Saturday, March 23
After a week of hardly anyone around our campsite on BLM land located northwest of Phoenix, the weekend does bring out some ATVers, as well as people walking the trail from the Escapees’ North Ranch. Even so, this is an exceptionally peaceful camp. I wile away the morning reading my kindle, perusing my atlases, and soaking up some sun.
I expect a visitor this afternoon.
Bob Wells of cheaprvlivingblog.com, a neighboring camper at our recent Saddle Mountain camp, comes by with his dog Homer. Bob is camped not far from here on Ricon Road, Wickenburg. Of course, Bridget and Spike are happy to see Homer again, and Bob is always good company.
I invite Bob and Homer to take a walk with me and the crew.
We walk the lane that will take us to an overlook. On the way I point out a former campsite of mine that is the next best thing to where I’m presently camped. I invite Bob to move to this place. I do believe Bob loves the desert as much as I do!
We enjoy relaxed conversation on the walk and later at my campsite.
Sunday, March 24
I’m busy at my laptop, and Bridget and Spike sleep next to me on our bed, deep into a morning nap. Bridget wakes up with a start, letting rip with her signature scream-bark which drills into the deaf ears of Spike and involuntarily lifts me off the bed. In a flash Bridget and Spike spring to the floor and bolt out the door, barking frantically as they go.
I chase after them.
Spike darts between the PTV and BLT, jumping over the solar connection cable. Bridget hops over, too, close behind. Spike is hot on the tails of a herd of heifers, chasing them down our driveway into the scrub brush, barking with terrier intensity and not the least bit intimidated by the thundering hooves.
Bridget stops midway as if to say to herself, “What am I running for? Spike can handle this.” She walks back to the driveway and sits down.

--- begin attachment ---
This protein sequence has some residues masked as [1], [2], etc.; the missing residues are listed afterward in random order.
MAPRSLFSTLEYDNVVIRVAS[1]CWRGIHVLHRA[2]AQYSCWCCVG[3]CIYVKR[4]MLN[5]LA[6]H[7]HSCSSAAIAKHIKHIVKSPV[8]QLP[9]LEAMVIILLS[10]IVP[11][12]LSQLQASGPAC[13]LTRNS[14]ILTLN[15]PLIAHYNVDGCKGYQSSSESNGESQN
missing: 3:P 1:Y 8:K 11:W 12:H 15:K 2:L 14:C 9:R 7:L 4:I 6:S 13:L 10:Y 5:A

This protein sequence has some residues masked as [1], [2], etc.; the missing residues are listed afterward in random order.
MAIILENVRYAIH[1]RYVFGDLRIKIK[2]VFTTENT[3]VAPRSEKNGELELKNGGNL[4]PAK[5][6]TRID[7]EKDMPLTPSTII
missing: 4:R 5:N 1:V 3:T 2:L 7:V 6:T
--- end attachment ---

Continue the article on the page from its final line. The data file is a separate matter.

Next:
“Good job, Spikey! You ran them off good!” He stops to let me award him a congratulatory pat on the back. “We don’t want those bad cows bothering us any more, do we.”
Spike and I walk over to Bridget.
Bridget looks up at me.
“You did a good job, too, Bridget. You sounded the alarm. No telling what they would’ve gotten away with if it weren’t for you.” She lifts her butt out of the sand and wiggles it proudly.
Soon we’re back as before.
The crew rests quietly and my face is in the laptop. You can guess what happens next. Scream-bark. Bolt out the door. Frantic barking. Thundering hooves. Spike chases until he determines the heifers are a safe distance away, and then trots back to the dirt lane. I catch up with Spike, take out my camera, and photograph the marauders. Here’s two of them.
“What a sneaky bunch, huh, Spike? This time they came around the other side thinking they’d flank us. Well, you sure did let them know you don’t sleep on the job. Well, you do, but they can’t pull anything over on you. You’re a fine heifer-chaser, Spike.”
Spike, Bridget and I stare at the heifers.
The heifers stare back. “Wait a minute! I KNOW THOSE TWO! It’s the notorious Blondie and her accomplice, Whiteface!”
Throughout the rest of the day, Spike is on alert.
He lies in the doorway of the BLT, on the outdoor rug, or in the sandy driveway, constantly surveying the landscape. Periodically he gets up and patrols the perimeter. He takes his work seriously.